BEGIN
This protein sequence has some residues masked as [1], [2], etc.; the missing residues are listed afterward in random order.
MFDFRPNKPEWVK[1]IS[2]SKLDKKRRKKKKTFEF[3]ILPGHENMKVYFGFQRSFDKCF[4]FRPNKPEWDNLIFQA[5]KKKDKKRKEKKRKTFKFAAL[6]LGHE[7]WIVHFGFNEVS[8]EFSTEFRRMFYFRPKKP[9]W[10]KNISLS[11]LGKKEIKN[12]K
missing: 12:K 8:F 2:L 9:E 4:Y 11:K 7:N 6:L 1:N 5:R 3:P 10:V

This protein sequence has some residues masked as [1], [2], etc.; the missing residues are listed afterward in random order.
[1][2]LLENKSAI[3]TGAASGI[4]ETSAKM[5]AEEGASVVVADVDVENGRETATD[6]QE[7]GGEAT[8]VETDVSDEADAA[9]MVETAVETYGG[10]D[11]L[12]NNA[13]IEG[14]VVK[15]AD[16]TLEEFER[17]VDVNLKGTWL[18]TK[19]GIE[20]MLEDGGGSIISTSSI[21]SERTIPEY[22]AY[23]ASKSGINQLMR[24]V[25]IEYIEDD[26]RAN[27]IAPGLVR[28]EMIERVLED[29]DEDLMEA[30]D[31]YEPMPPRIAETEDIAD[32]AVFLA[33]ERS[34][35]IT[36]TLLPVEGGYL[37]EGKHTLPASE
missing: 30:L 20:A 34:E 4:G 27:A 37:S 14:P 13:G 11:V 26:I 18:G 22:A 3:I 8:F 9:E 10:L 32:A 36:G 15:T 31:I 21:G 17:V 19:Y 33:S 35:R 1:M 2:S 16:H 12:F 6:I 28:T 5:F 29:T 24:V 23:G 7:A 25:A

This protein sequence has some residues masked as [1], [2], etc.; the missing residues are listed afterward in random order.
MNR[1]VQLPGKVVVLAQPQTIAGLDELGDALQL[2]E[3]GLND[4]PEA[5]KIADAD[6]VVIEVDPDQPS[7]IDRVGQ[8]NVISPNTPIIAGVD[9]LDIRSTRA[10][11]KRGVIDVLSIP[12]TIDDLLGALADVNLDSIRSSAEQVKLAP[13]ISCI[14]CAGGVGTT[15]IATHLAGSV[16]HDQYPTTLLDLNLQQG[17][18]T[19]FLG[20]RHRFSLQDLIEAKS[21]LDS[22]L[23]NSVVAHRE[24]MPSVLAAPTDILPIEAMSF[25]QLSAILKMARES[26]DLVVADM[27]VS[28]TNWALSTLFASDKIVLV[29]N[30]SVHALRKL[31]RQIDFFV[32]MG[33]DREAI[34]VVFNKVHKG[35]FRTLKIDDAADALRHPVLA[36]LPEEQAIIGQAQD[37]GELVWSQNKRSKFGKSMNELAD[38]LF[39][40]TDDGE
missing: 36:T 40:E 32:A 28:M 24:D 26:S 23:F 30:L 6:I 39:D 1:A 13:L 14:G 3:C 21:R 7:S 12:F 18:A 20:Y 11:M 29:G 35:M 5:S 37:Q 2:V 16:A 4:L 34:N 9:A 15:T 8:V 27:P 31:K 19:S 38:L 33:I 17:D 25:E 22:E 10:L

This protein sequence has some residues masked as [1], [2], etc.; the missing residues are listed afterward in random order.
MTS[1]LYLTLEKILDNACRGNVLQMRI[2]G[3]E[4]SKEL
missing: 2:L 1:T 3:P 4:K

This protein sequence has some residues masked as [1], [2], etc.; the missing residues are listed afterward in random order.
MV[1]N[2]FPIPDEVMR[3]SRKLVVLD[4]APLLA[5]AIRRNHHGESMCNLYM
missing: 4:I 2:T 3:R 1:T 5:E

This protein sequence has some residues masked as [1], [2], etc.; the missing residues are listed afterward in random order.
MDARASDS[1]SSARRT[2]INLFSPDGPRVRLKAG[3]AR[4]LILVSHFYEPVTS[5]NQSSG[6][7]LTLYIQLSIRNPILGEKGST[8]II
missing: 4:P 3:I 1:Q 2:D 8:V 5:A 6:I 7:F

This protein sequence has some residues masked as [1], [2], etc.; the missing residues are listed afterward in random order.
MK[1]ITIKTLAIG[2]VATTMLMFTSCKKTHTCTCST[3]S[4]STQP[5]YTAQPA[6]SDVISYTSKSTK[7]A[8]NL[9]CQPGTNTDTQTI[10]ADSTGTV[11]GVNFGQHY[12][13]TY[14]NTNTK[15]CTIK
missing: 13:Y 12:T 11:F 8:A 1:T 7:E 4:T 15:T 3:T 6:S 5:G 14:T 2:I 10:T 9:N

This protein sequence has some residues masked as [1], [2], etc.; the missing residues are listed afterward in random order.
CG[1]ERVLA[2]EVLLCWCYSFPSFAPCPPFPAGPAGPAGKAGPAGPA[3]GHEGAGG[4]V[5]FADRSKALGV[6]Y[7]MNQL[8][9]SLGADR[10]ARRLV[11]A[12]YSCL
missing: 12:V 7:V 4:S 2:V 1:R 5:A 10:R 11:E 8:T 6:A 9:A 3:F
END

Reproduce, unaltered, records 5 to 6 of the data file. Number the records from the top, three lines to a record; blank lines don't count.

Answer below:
This protein sequence has some residues masked as [1], [2], etc.; the missing residues are listed afterward in random order.
MV[1]N[2]FPIPDEVMR[3]SRKLVVLD[4]APLLA[5]AIRRNHHGESMCNLYM
missing: 4:I 2:T 3:R 1:T 5:E

This protein sequence has some residues masked as [1], [2], etc.; the missing residues are listed afterward in random order.
MDARASDS[1]SSARRT[2]INLFSPDGPRVRLKAG[3]AR[4]LILVSHFYEPVTS[5]NQSSG[6][7]LTLYIQLSIRNPILGEKGST[8]II
missing: 4:P 3:I 1:Q 2:D 8:V 5:A 6:I 7:F